Bass Ophecleide by Jules Martin, Paris

Jules Martin may not have been an actual maker of brass instruments and wasn't likely related to the several other Martin families known to be makers.  It is known that he was a dealer of musical merchandise in Paris between 1855 and 1876.  The address stamped on the bell date this ophicleide between 1868 and 1873.  By this date, ophicleides weren't used much in military bands or society orchestras but mostly in opera orchestras playing the parts written for them and in churches that didn't have organs.  I don't know anything of the history of the particular instrument other than that it was victim of a failed restoration attempt and came to me disassembled with numerous parts damaged or missing and everything severely etched with acid.  It is a decent playing instrument with large bore and large tone holes, making itfairly easy to play in tune and a pretty good low register.   It has ten keys and the E natural key opens two toneholes, allowing that note to be played without opening the F key in combination.  I've come across several other French ophicleides with the same key castings but obviously from different makers including a Besson made before 1858  with the same double hole E key.  These key blanks were obviously available to smaller makers for use in their production.  This instrument is 42 3/8" long with a bell rim diameter of 9 1/2".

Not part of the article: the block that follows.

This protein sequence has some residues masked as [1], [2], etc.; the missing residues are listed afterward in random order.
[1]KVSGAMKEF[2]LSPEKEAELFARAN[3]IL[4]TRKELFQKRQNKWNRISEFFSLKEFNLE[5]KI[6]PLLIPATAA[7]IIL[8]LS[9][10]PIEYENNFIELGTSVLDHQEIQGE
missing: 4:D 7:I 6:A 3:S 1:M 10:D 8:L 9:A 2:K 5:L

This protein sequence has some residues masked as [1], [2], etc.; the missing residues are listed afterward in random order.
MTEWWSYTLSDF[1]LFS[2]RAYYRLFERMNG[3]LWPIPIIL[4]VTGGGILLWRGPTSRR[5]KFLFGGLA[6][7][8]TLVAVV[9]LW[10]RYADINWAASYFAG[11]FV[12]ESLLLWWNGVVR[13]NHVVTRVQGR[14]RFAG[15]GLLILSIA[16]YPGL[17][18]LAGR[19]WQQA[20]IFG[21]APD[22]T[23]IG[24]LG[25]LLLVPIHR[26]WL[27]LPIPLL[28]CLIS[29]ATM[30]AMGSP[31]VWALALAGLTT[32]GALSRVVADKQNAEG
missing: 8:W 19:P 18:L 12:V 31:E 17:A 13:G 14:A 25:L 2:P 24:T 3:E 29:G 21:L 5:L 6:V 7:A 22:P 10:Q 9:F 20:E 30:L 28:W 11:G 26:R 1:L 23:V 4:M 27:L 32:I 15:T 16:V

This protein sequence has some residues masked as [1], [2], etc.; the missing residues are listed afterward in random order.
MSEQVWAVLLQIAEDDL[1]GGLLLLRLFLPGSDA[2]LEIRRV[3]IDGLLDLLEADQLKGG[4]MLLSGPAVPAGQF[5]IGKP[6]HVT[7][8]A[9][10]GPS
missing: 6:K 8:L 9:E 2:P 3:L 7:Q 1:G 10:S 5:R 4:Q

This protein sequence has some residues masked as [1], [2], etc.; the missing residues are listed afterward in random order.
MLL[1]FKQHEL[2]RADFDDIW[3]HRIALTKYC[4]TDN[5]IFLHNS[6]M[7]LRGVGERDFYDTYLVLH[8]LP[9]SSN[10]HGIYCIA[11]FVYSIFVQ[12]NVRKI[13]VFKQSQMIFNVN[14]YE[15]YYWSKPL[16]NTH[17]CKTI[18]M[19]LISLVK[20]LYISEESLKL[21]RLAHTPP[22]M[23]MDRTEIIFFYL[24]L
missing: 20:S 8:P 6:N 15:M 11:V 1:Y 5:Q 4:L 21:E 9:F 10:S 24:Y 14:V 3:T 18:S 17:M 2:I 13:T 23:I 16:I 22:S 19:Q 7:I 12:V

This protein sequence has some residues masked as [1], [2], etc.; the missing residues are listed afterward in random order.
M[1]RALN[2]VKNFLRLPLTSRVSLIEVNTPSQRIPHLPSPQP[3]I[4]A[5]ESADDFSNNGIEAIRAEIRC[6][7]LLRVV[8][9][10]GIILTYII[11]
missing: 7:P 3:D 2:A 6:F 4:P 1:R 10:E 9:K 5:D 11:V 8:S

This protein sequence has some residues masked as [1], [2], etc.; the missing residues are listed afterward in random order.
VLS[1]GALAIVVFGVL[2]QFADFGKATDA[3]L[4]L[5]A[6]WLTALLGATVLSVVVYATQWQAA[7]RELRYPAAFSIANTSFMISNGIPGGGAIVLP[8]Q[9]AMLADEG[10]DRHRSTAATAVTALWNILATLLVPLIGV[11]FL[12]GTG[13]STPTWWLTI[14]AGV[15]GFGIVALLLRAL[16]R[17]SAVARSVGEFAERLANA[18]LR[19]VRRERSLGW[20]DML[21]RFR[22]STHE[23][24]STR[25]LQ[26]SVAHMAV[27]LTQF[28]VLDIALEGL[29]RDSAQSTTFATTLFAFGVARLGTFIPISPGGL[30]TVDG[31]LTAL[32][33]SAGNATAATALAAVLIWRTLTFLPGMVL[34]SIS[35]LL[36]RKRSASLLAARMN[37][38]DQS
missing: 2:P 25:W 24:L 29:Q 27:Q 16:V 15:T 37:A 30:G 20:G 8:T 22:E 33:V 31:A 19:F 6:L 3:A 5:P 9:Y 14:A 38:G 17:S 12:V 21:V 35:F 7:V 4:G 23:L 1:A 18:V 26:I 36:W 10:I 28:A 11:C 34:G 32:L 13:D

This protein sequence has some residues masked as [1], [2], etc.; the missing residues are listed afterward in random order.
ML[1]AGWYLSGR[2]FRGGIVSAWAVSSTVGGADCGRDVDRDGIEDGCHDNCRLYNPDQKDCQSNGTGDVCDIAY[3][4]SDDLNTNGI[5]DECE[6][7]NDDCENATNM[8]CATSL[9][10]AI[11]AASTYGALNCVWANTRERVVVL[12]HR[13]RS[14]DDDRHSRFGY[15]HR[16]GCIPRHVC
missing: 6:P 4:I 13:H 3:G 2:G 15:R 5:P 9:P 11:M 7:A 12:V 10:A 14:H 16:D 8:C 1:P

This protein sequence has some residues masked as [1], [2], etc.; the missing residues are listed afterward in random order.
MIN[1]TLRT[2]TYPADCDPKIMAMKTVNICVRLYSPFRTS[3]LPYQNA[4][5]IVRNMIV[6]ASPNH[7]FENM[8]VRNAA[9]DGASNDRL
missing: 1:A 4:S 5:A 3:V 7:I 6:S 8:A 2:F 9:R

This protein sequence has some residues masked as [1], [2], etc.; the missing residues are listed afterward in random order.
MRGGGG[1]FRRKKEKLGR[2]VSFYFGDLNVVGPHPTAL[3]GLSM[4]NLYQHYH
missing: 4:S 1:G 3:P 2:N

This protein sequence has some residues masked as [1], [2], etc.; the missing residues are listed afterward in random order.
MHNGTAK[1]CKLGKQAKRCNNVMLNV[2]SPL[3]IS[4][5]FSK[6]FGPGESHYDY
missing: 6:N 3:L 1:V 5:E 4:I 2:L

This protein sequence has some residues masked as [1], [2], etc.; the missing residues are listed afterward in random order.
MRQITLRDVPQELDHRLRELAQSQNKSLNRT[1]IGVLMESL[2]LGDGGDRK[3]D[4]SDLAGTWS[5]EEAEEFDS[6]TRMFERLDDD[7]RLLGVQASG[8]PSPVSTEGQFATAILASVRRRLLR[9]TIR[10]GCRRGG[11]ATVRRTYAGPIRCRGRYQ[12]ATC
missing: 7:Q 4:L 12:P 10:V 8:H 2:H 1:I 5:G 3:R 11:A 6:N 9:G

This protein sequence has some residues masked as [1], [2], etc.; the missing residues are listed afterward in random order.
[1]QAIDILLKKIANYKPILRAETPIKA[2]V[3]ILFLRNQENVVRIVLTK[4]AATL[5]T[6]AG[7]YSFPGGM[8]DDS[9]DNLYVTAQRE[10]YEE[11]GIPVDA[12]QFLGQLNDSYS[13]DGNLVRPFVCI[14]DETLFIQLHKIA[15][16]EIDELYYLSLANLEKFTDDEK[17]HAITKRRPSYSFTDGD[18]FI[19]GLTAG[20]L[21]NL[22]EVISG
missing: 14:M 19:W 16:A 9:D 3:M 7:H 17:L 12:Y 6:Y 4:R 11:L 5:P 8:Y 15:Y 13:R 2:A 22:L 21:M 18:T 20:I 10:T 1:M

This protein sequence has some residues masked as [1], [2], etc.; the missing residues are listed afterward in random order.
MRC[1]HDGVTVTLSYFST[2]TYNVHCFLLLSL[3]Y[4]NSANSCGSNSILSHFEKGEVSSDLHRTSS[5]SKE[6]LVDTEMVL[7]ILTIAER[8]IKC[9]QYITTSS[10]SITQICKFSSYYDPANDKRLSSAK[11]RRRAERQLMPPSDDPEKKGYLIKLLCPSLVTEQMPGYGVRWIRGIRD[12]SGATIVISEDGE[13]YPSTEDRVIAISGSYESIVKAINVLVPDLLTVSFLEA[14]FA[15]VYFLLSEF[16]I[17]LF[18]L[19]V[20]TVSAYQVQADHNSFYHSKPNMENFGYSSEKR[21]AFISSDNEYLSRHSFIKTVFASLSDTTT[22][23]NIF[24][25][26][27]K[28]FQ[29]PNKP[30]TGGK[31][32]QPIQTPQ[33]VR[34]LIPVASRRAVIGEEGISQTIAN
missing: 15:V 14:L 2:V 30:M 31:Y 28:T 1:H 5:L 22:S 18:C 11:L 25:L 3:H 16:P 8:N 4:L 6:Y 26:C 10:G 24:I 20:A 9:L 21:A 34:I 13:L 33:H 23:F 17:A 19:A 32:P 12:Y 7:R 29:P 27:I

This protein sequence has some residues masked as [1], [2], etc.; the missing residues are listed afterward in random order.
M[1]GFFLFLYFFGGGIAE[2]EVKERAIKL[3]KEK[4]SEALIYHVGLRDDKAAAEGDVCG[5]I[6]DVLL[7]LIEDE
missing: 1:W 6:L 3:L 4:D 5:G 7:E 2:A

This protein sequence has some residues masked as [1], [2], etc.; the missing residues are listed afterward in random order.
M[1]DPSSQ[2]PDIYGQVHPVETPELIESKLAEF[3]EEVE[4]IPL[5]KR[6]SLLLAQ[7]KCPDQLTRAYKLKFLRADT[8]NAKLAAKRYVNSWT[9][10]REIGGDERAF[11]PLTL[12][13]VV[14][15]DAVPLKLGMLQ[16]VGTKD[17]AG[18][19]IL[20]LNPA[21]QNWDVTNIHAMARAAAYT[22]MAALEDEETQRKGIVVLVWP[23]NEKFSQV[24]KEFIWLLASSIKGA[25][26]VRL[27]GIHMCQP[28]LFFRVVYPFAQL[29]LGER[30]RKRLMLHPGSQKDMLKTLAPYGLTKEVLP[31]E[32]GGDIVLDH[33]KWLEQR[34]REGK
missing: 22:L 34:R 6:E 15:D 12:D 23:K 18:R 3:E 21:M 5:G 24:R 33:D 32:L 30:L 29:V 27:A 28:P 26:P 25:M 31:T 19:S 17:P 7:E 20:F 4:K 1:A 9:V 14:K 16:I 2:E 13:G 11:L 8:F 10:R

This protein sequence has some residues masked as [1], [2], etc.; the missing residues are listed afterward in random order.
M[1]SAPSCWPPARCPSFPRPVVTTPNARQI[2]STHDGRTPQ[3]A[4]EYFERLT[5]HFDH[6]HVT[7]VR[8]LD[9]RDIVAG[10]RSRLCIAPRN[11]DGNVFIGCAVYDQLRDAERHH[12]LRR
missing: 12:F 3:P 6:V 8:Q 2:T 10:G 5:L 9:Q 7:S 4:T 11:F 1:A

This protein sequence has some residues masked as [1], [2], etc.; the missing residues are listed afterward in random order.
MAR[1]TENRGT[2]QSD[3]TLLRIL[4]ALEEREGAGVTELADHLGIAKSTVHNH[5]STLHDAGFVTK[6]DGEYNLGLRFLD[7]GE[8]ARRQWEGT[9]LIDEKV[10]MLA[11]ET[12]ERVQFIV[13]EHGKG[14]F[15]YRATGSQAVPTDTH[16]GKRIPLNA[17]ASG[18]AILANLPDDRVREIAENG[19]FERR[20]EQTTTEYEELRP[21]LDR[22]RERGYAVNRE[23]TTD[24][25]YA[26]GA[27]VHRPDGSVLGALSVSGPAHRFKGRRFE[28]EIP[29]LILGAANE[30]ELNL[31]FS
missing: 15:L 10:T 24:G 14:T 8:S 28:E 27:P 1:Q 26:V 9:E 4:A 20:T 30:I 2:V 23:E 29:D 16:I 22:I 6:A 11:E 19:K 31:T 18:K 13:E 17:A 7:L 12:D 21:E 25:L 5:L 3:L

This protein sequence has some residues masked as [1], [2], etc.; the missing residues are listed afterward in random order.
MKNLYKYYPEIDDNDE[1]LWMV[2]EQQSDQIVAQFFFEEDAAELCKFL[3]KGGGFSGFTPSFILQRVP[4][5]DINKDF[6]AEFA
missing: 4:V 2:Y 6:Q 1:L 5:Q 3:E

Jules Martin history from William Waterhouse, The New Langwill Index, Tony Bingham, 1993.